Insurance Contracts (continued from 24 January)

Date recorded:

Discussion focused on chapters 4 and 5 of the draft statement of principles prepared by the steering committee. Click for Project Information and Links to Download the DSOP.

Chapter 4 - Estimating the Amount and Timing of Cash Flows

Principle 4.3

This principle was accepted, although there are issues around defining income tax, which need to be returned to.

Principles 4.4 and 4.5

In general, these were accepted, although there are issues with reliability, especially pertaining to future events. This is mitigated in part by the future event having a small probability associated with it.

Principle 4.6

There was discussion as to whether this principle was consistent with the proposed changes to IAS 16 as with regards the words 'reasonable and consistent'. It was noted that directly attributable costs are different according to whether you look at individual contracts or groups of contracts, and that the broader the group the more costs will be directly attributable.

Principle 4.7

This is related to exit values in a more general sense, and should be linked to other work done on exit values, as it is not insurance specific. It is not relevant to entity specific values.

Principle 4.8

It was only reluctantly concluded by the Steering Committee that fair value should reflect the insurer's own credit standing. Board members had issues with a sentence that started 'conceptually' and then talked about 'practical considerations'. Again this work needs to be considered more widely than just insurance contracts.

This concept is not specific to insurance contracts except:

  • insurance companies exist to pay out , hence it is wrong to consider a scenario where they become insolvent; and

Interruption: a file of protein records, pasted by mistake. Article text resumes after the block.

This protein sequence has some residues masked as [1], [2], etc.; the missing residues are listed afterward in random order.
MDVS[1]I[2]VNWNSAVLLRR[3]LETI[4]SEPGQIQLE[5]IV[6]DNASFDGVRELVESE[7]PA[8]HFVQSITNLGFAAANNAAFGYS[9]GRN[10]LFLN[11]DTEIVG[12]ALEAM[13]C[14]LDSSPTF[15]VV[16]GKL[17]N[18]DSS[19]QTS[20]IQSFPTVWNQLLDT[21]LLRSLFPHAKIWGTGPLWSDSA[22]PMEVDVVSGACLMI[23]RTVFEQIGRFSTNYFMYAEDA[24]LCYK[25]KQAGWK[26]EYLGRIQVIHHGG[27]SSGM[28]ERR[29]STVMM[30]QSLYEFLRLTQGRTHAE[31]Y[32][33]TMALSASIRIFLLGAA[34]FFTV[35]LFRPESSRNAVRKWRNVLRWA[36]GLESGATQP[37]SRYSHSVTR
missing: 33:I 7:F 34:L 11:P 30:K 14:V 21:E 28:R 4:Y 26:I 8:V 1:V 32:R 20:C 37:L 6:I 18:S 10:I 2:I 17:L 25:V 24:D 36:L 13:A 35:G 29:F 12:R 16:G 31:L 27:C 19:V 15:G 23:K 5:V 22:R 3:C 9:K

• users of the financial statements will look at the balance sheet to calculate solvency ratios. These may be distorted by liabilities decreasing in value as the entity's credit standing decreases. This is also an issue for banks. Principle 4.9 This was accepted in theory but it was noted that it has practical implications for other areas of accounting (i.e. it is not insurance specific). Principle 4.10 This was accepted in principle, but it was pointed out that if the Board accepts this it will be an extremely controversial area. It was noted that it is not the Board's place to determine solvency issues, such as ensuring that an insurance company has the resources to pay out in the event of a natural disaster. Principle 4.11 This was accepted. Chapter 5 - Adjustments for Risk and Uncertainty Principle 5.1 This was accepted. Principle 5.2 This was accepted. It was pointed out that the cash flow method will be best when risk doesn't run off evenly with time, which is usual. It was noted that the discount rate method will be better for disclosure purposes, and that in practise, it is currently the discount rate method that is used predominantly. Principle 5.3 The most useful information for users is a market basis price for entity specific cash flows. The issue is how to determine these. Some are easy, such as interest rate risk, as there are observable prices. However, it is harder when there are no observable prices, and even when there are, there may be knock-on effects, which are hard to assess. For example, a change in interest rates may change lapse rates. The words 'consistent methodology' were felt to be too restrictive. Methods should change as they evolve. The idea is to restrict random changes, not to prevent companies evolving their methods. It was considered as to whether market premium risk adjustment guidelines should be given (as they are in Canada). If they were it should be by way of practice guidance for actuaries on a national level, as international level would be too high. Additionally, the guidance must be capable of evolving over time. Principle 5.4 There were issues with diversifiable from whose point of view, as it may vary depending on whether it is viewed from an insurance company, policyholder or capital market investor's point of view. Undiversifiable risk is much easier to measure, and the lack of reliability of measuring diversifiable risk is grounds for exclusion. Additionally, there are links with the unit of account section, as the degree of aggregation will affect the amount of diversifiable risk. Principle 5.5 This needs to be looked at and discussed again as conclusions here depend on the conclusion for principle 5.4. Additionally, as it currently stands a unit of account is not defined, leaving entities a free choice. The Steering Committee was aware of this but unable to come up with a good definition. Some Board members were uneasy with no definition or guidelines in this area. Principle 5.6 This was accepted in theory, although it was noted that practical implementation may take a while as many companies don't currently have the systems in place, and those that do (mostly the larger entities) only use the models for pricing rather than measurement purposes. Also, the link between this area and IAS 39 was noted (whether to separate out embedded options and how to measure them). Principle 5.7 This was accepted in principle, although some Board members felt that the 'exceptional cases' qualifier was not necessary. Principle 5.8 This was accepted in theory, but it was noted that it was irrelevant to entity specific values. Also it was pointed out that it should be consistent with the JWG. Principle 5.9 This was accepted.

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